Sixty-eight graduating seniors at North Shore Hebrew Academy were reminded at a commencement ceremony on Tuesday, June 7, of the importance of community, tradition and making choices that they can live by.
In an intimate ceremony at the Space in Westbury, Rabbi Noam Weinberg, the principal of Judaic studies, said: “In the Jewish tradition, the idea of choice is something that we do not take for granted. Rather, it is the cornerstone of our belief system.”
He added that respect for self, for others and for tradition act as the backdrop for substantive learning at the Orthodox yeshiva in Great Neck.
Citing the philosophies of Rabbi Joseph B. Soloveitchik, a noted figure of Jewish Orthodoxy in 20th-century America, Weinberg said, “Choice demands of man…”
Reminding his students that the choices they make are not to be taken lightly, as they sculpt their very lives, Weinberg quoted Rabbi Soloveitchik: “Against your will you were born and against your will you will die, but by the existence of free will you will live.”
“May Hashem [God] always give you the strength to remain committed to your values and upbringing, and to bring Nachat [pride] to you” Weinberg said, adding that he hopes they remain receptive to the strength given by God, while being guided by Halacha, or Jewish law.
“My friends, the choices we make are the choices we live by,” Weinberg said.
This year marks the 13th graduation class from the secondary school, which the school headmaster, Daniel J. Vitow, said is a number of particular significance in Judaism.
“That means you’re our bar mitzvah class,” he said.
“While most people think of Torah readings, parties and speeches, when hearing ‘bar mitzvah,’” the number 13, he said, is actually tied to responsibility, and the transition from childhood into adulthood in Jewish tradition.
“[It’s] accepting the burden of the kingdom of heaven,” Vitow said.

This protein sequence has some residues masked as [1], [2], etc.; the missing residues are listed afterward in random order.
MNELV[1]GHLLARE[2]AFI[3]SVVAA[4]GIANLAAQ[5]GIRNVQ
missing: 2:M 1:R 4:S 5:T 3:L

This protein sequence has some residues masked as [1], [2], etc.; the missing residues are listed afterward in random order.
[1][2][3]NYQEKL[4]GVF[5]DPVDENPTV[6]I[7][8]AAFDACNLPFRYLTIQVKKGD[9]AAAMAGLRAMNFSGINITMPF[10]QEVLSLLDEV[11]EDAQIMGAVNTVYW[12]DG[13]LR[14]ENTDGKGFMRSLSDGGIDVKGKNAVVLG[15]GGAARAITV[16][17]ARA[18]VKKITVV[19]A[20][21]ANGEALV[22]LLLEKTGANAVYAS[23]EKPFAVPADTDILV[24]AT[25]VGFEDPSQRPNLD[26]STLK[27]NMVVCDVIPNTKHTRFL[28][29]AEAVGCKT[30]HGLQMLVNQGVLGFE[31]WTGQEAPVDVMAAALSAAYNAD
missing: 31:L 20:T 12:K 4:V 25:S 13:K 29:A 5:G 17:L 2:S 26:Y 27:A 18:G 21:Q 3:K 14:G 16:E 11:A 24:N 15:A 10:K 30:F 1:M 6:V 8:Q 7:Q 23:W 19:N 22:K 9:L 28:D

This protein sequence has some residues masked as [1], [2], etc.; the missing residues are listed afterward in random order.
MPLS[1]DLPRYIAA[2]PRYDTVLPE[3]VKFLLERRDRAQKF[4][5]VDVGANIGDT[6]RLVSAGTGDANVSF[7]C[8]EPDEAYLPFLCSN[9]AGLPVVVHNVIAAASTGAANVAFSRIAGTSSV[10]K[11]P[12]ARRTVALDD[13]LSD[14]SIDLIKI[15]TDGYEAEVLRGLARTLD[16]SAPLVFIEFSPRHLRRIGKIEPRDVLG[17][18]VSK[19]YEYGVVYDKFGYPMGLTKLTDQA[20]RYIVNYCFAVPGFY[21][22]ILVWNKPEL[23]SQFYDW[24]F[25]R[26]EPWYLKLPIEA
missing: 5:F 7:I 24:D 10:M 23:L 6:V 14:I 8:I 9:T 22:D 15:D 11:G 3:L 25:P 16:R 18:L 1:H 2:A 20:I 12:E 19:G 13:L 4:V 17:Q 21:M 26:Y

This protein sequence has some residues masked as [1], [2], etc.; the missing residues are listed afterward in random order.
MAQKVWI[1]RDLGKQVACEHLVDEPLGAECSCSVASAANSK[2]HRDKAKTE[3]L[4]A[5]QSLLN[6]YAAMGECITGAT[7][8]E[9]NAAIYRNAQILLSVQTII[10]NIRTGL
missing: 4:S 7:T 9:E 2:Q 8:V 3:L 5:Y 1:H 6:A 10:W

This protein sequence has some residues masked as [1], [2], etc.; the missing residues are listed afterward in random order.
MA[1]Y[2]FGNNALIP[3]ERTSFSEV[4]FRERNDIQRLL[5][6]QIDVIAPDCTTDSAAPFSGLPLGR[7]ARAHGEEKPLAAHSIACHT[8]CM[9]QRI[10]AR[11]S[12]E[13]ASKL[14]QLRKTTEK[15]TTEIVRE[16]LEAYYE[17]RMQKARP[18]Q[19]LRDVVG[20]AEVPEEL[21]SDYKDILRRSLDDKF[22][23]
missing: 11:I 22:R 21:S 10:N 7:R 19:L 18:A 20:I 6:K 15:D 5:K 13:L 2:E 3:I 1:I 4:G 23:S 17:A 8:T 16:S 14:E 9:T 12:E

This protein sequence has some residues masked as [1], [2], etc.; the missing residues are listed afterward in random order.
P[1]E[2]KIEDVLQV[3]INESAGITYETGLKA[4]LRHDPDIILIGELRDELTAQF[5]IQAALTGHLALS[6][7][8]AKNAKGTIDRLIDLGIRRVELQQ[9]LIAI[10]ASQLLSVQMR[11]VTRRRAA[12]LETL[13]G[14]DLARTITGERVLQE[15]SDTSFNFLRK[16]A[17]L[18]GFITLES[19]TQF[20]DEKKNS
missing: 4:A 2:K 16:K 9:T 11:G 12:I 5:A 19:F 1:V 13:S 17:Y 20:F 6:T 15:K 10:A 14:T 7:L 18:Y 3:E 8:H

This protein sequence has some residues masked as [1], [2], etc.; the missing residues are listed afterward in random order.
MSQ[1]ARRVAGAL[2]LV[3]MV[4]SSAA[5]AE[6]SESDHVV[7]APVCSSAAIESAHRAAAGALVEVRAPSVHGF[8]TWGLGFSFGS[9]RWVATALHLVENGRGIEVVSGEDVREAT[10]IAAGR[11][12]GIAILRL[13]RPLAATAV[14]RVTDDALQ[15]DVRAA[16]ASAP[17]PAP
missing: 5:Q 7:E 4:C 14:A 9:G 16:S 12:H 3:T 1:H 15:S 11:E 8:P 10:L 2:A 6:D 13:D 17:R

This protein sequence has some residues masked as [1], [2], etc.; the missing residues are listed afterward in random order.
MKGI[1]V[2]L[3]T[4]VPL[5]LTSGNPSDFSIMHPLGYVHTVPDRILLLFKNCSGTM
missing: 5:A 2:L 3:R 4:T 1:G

Vitow said that when reciting kriyat shema, or evening prayer, “we recognize all the demands that God makes for us,” adding that the Jewish day actually begins at night.
“Our lives are not lives of leisure, but of responsibility,” he said.
The valedictorian, Shaina Arjang, said she felt “truly humbled” by the opportunity to represent the 2016 graduates of the academy.
“Tonight marks a very significant transition,’’ she said, drawing upon books that she had read, the people that influenced her and the grade lessons that molded her across four years at the school.
“My thoughts crystallized into three themes,” said Arjang, referring to risks, relationships and making the most of opportunities.
Arjang urged her peers to take sensible risks, because she said she believes in order to be successful adults, they should not be afraid to fail sometimes.
She added however, that nothing can be done properly without help from “close, loyal relationships.”
Part of oral Jewish law dealing with ethics and interpersonal relationships says “assume for yourself a master, acquire yourself a friend, and judge every man to the side of merit,” she said.
She said that this implies that true friendship does not necessarily come naturally, but must be invested in, to build strong bonds and to grow as individuals.